and judgment." The Court held
that the verdict and judgment omitted
the damages on one count through
accident, mistake and inadvertence,
and sustained the jurisdiction in
equity. We have no such allegations
in the bill before us except such as
were previously adjudicated in a former
case between the parties.
We dismiss the appeal and sustain
A. S. Hartwell and F. M. Hatch for
plaintiff; P. Neumann, Carter &
Carter for defendant.
Honolulu, October 2-3, 1S94.
COXCURRIN'O OPINION BY WILLIA3I
I dissented from the decision of the
Court ou the issues presented in this
matter at the last June Term, and
have since seen no reason to change
my opinion: on the contrary, the affidavits
of Mr. Justice Dole, attached to
the record now before us, confirm my
former belief that he did not consider
the question of the statute of limitations.
The sole issue now before this Court
is whether such omission of the Trial
Justice to consider that question is, for
any reason, an equitable ground for
now disturbing the judgment: and I
agree that it is not.
If this Court could now go further,
and find what lapse of time bars a foreign
judgment, it would be more satisfactory
to me to incorporate that finding
in this decision: but the majority
of the Court deem this unnecessary
and inadvisable, and their judgment
Two eons of N. F. Burgess of this
city are studying medicine in San
Francisco. The senior son will
graduate before the year is out.
Soda Water Works Company, Limited
Esplanade, Comer Allen mi Fort Sts.
HOLLISTER & CO.
TLLTJSTHATED TALKS EVERY
I Saturday at 3 p. m , at Viavi office,
King street, by Mrs. C. Gallowav.
C5A5. BRSW5S k GO.'o
Boston Line of Packets.
Shippers will please
notice that the
Leaves New York on or aboat DEC.
15 for this port, if sufficient inducement
3?"For further information, apply to
Chas. Brewer i: Co., 27 Kiibj St , Boston,
3I&S3., or to
C. BREWER & CO. (L'D.),
AUTY AND PURITY
Go Innd in hand.
They are the foundation of
health ar.d happiness;
Health because of pure
Happiness because of clear
Thousands of useful lives
have been embittered by
torturing, disfiguring humors.
tTN&J t"v r . 1 '
V -Sam f
i v i i it r ii
t :3". iyv',Mf
y Wfclir Tr ''1
Are the greatest of skin purifiers
As well as blood purifiers.
Because of their peculiar action on the PORES-
They are successful in preventing and curing all forms of
Skin, Scalp, and Blood humors,
When the best physicians fail.
Pure, sweet, gentle, and speedily effective,
They especially appeal to mothers and children.
Their use at all seasons insures a clear skin and pure blood,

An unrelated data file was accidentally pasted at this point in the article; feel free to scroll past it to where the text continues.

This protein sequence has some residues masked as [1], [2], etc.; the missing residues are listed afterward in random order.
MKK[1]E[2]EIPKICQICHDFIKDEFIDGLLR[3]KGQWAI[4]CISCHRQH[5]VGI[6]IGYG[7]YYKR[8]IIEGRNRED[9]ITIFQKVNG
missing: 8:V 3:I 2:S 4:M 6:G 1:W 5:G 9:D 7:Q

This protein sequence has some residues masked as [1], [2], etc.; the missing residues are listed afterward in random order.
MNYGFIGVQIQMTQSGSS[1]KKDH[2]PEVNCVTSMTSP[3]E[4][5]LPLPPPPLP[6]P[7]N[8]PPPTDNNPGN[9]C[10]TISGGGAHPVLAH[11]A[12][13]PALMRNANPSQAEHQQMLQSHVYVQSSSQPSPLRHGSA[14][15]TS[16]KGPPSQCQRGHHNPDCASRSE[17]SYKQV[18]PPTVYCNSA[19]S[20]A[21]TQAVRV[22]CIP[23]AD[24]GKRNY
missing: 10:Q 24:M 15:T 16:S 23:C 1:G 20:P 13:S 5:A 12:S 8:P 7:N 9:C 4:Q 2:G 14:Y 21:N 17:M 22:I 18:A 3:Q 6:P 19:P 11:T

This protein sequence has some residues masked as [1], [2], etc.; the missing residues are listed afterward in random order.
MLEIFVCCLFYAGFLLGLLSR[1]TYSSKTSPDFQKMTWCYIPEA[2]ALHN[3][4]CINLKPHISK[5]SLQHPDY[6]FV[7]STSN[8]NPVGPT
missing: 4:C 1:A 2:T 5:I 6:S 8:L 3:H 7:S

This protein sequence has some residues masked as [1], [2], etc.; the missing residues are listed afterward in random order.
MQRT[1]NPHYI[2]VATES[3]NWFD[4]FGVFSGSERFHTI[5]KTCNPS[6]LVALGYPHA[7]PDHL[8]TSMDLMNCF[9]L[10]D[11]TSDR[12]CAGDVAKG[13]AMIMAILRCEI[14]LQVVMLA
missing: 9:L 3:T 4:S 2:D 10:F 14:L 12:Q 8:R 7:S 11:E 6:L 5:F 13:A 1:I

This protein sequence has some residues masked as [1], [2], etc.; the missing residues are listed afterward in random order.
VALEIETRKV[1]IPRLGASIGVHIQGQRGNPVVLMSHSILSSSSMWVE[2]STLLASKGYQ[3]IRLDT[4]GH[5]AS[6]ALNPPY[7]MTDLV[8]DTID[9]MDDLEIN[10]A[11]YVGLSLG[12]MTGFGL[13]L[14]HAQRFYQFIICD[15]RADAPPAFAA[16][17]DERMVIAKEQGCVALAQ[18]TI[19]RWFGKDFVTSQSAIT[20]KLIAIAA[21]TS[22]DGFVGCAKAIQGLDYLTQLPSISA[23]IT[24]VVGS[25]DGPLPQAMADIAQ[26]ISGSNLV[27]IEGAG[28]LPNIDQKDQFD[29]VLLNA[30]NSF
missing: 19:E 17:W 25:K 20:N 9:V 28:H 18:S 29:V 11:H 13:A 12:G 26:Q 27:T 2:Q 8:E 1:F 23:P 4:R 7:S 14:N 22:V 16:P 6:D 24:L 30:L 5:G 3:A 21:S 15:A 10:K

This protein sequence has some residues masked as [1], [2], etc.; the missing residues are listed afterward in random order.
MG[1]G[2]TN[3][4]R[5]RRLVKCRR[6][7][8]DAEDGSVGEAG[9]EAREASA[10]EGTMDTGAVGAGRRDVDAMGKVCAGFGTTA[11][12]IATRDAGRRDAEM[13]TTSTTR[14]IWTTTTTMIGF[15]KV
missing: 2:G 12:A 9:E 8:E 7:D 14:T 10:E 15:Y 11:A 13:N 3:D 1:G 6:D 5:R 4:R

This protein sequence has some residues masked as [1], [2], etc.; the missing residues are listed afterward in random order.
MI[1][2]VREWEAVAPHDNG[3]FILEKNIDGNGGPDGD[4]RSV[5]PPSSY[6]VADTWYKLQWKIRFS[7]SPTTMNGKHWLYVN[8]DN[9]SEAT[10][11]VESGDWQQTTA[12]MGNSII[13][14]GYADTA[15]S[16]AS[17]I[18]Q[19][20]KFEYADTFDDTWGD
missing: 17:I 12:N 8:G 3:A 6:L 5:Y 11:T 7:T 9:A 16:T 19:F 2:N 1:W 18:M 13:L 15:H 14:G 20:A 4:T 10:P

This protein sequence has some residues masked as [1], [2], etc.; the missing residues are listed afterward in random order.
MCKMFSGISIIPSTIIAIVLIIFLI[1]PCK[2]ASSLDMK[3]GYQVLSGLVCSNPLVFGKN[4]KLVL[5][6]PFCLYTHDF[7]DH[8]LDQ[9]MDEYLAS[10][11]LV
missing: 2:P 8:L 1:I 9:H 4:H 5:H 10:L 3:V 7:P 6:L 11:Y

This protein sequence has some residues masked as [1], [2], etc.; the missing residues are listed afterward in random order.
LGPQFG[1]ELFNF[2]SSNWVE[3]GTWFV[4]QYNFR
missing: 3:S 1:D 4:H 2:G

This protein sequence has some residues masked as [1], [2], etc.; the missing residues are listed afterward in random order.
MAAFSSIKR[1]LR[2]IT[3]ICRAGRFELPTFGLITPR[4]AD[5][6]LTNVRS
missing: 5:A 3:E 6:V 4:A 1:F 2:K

As well as sound bodily health.
Sluggish action of the ports also causes the complexion
and skin to become dark, yellow, oily, and
mothy, giving rise to pimples, blackheads, roughness, h
redness, falling hair, and facial blemishes. The only J
reliable preventive is Cuticura Soap, the roost effec
tlve skin purifying and beautifying soap in the world, as
'I well as the purest and sweetest for toilet and nursery.
CUTICURA REMEDIES are sold throughout the world. Price, CUTICURA
RESOLVENT, Sx; CUTICURA, 50c.; SOAP, :5c. BENSON SMITH & CO,
Honolulu, H. I.
p "All about the Skin aad Blood,' 72 pages, too testimonials,
JUST RECEIVED A NEW LINE OF
FURNITUEE and UPHOLSTERY
-OF THE LATEST PATTERN8 IN
Bedroom Sets, Wicker Ware,
Cheffoniers and Chairs
TO SUIT ALL AT THE LOWEST PRICES; ALSO, ALL KINDS OF MANUFACTURING
DONE IN FURNITURE, BEDDING AND
UPHOLSTERING, AND BEST QUALITY OF
LIVE GEESE FEATHERS, HAIR, MOSS AND EXCELSIOR
ON HAND; ALSO THE LATEST PATTERNS OF WICKER WARE
IN SETS OR SINGLE PIECES.
fiGTSpecial orders for Wicker Ware or all kinds of Furniture to anil
at low prices.
JU0"A11 orders from the other islands will receive oar prompt attention
Farniture will be well packed and goods sold at San Francisco prices.
J. EJOIPIP &d CO.,
7 4 King Street
Aad tea tfut Men Jar beari Bron Liebig'j Signature
in ama ui acroij us lADei.
To b hid of lU Storekeepers ui Dealers throughout Iodli.
'Cookery Books Post Free on Application to the
FINEST AND CHEAPEST
STOCK FOR SOUPS,
HADE DISHES AND SAUCES.
Invaluable for India ai
an Efficient Tonic In all
cases of Weakness.
Keeps food In the hottest
Climates, and for any
length of time.
LIEBIG'S EXTRACT OF MEAT Co., Limited, Fenchnrch AYenne, London, EafluhL
are just in receipt of larpe importations by
their Iron Barks "Paul Iwnberg" and
. j. iraoRer" irom .nropc and by
a number of TesseU from Amer-,
ica consisting of
A Large anfl Complete Assortment
Ginghams, Cottons, Shbetint.
Denims, TickinRS, Uecattas. DriUi
Mosquito Netting, Curtains, Lawns.
a rets SKUxmos or
DRESS GOODS, ZEPHYRS, ETCJ
in the latest styles.
A splendid line of FLANNELS, black and
colored MERINOS and CASHMEBES.
SATLNS, VELTETS and PLUSHES!
a full assortment,
Silesias, Sleevelinincs, Stifflinen,
Italian Cloth, Moleskins, Meltons,
Serge, Kammgaras Ac.,ic, Jbc,
Clothing, Underwear, Shawls,
Blankets, Quilts, Towels, Tablecovers.
Napkins, Handkerchiefs, GloTes,
Hosiery, Hats, Umbrellas,
Bugs and Carpets,
ltibbons, Laces and Emboidery,
Cutlery, Perfumery and Soaps,
tc, 4c. itc, 4e., io.
A large variety of
Vienna and Iron Garden Furniture,
Bechstein & Seller Pianos,
, Iron Bedsteads, Ac
American and European Groceries,
Liquors, Beers and Mineral Waters.
Oils and Paints, Caustio Soda,
Sugar, Bico and Cabbages,
Sail Twine and Wrapping Twice.
Vapping Paper, Burlaps,
Square and Arch Firebricks,
,,. . . , Lubricating Grease
bheet Zmo, Sheet Lead.
Plain GalT. Iron Beat and 3 Best,
c. 1 1, -, ,o
Bails, 18 aud 20.
B. B. Bolts, Spikes and Fishplates,
I'- Steel Sleepers.
Demijohns and Corks, Ac
Hawaiian Su-ar and RJc8,
Golden Gate. Diamond, Sperry's.
Merchant's and Eldorado Ft jur,
Salmon, Corned Beef.
io., la, Ac, 4c.
HT" For sale on the most liberal term
and at lowest prices.
H. HACiFELD & CO.
NEAR CUSTOM HOUSE. HONOLULU
Imported and Doalor In
AND EVERY UNE OE
Ialandtordera faltarallr nlled it tHia
able prices, in qcantltlee to sott.
P.O. BOX 118.
JtUT. TEL. 5W
Castle & Cooke,
LIFE AND FIRE
NEW ENGLAND MUTUAL
Life Insurance Company
Una Fire Itsurance Company
fen a Man (feeds Meat
HE BUYS IT!
When a man needs Hay and Grain,
he don't haye to hunt.
Does the the hunting and fnn.iah
We hunt for the market. Freeh
supply just arrived ex S.G. Wilder.
OfSce : Corner Naaann